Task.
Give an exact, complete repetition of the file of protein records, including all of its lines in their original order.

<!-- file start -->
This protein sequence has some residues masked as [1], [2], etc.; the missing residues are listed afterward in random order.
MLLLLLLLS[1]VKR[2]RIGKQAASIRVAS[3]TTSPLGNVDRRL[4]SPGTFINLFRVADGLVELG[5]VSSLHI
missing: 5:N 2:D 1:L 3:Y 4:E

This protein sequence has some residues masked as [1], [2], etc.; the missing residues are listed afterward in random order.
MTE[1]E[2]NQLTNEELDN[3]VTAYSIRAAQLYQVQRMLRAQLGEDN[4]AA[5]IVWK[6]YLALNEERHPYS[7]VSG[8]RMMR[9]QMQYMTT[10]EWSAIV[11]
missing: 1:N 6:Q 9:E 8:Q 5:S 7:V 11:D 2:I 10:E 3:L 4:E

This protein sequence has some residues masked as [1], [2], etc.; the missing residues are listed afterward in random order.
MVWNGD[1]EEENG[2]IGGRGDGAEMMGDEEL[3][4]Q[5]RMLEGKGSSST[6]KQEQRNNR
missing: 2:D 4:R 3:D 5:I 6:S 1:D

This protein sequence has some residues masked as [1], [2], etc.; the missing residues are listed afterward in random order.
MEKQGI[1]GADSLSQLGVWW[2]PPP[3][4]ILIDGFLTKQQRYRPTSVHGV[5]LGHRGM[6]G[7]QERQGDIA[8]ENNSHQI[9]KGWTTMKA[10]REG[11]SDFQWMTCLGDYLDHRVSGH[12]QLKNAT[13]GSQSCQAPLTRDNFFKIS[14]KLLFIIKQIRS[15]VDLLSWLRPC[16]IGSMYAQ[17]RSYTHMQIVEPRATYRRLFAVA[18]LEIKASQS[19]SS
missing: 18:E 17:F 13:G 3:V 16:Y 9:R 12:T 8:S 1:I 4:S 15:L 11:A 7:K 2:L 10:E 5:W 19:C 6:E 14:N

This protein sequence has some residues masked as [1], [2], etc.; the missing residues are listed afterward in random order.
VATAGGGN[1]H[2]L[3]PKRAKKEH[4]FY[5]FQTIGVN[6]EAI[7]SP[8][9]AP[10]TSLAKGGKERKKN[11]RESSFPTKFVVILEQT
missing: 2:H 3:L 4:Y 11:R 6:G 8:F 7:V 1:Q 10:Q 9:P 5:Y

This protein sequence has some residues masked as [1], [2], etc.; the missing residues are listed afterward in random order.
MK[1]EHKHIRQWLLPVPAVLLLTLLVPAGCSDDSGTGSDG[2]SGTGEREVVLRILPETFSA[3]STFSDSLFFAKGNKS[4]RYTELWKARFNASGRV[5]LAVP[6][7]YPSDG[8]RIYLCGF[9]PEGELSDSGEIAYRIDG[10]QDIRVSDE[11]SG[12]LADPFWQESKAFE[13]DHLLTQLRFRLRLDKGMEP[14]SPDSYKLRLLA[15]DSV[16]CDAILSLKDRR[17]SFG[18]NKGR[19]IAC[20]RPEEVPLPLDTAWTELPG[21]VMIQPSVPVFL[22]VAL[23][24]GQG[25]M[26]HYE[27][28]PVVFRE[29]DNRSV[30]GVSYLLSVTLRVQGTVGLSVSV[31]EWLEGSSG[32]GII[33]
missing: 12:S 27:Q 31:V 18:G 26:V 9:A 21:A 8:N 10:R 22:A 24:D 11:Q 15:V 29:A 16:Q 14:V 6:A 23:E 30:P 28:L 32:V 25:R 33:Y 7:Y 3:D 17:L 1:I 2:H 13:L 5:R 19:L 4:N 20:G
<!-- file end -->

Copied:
This protein sequence has some residues masked as [1], [2], etc.; the missing residues are listed afterward in random order.
MLLLLLLLS[1]VKR[2]RIGKQAASIRVAS[3]TTSPLGNVDRRL[4]SPGTFINLFRVADGLVELG[5]VSSLHI
missing: 5:N 2:D 1:L 3:Y 4:E

This protein sequence has some residues masked as [1], [2], etc.; the missing residues are listed afterward in random order.
MTE[1]E[2]NQLTNEELDN[3]VTAYSIRAAQLYQVQRMLRAQLGEDN[4]AA[5]IVWK[6]YLALNEERHPYS[7]VSG[8]RMMR[9]QMQYMTT[10]EWSAIV[11]
missing: 1:N 6:Q 9:E 8:Q 5:S 7:V 11:D 2:I 10:E 3:L 4:E

This protein sequence has some residues masked as [1], [2], etc.; the missing residues are listed afterward in random order.
MVWNGD[1]EEENG[2]IGGRGDGAEMMGDEEL[3][4]Q[5]RMLEGKGSSST[6]KQEQRNNR
missing: 2:D 4:R 3:D 5:I 6:S 1:D

This protein sequence has some residues masked as [1], [2], etc.; the missing residues are listed afterward in random order.
MEKQGI[1]GADSLSQLGVWW[2]PPP[3][4]ILIDGFLTKQQRYRPTSVHGV[5]LGHRGM[6]G[7]QERQGDIA[8]ENNSHQI[9]KGWTTMKA[10]REG[11]SDFQWMTCLGDYLDHRVSGH[12]QLKNAT[13]GSQSCQAPLTRDNFFKIS[14]KLLFIIKQIRS[15]VDLLSWLRPC[16]IGSMYAQ[17]RSYTHMQIVEPRATYRRLFAVA[18]LEIKASQS[19]SS
missing: 18:E 17:F 13:G 3:V 16:Y 9:R 12:T 8:S 1:I 4:S 15:L 11:A 7:K 2:L 10:E 5:W 19:C 6:E 14:N

This protein sequence has some residues masked as [1], [2], etc.; the missing residues are listed afterward in random order.
VATAGGGN[1]H[2]L[3]PKRAKKEH[4]FY[5]FQTIGVN[6]EAI[7]SP[8][9]AP[10]TSLAKGGKERKKN[11]RESSFPTKFVVILEQT
missing: 2:H 3:L 4:Y 11:R 6:G 8:F 7:V 1:Q 10:Q 9:P 5:Y

This protein sequence has some residues masked as [1], [2], etc.; the missing residues are listed afterward in random order.
MK[1]EHKHIRQWLLPVPAVLLLTLLVPAGCSDDSGTGSDG[2]SGTGEREVVLRILPETFSA[3]STFSDSLFFAKGNKS[4]RYTELWKARFNASGRV[5]LAVP[6][7]YPSDG[8]RIYLCGF[9]PEGELSDSGEIAYRIDG[10]QDIRVSDE[11]SG[12]LADPFWQESKAFE[13]DHLLTQLRFRLRLDKGMEP[14]SPDSYKLRLLA[15]DSV[16]CDAILSLKDRR[17]SFG[18]NKGR[19]IAC[20]RPEEVPLPLDTAWTELPG[21]VMIQPSVPVFL[22]VAL[23][24]GQG[25]M[26]HYE[27][28]PVVFRE[29]DNRSV[30]GVSYLLSVTLRVQGTVGLSVSV[31]EWLEGSSG[32]GII[33]
missing: 12:S 27:Q 31:V 18:G 26:V 9:A 21:A 8:N 10:R 22:A 24:D 11:Q 15:V 29:A 16:Q 14:V 6:A 23:E 30:P 28:L 32:V 25:R 33:Y 7:Y 3:D 17:L 1:I 2:H 13:L 5:R 19:L 4:N 20:G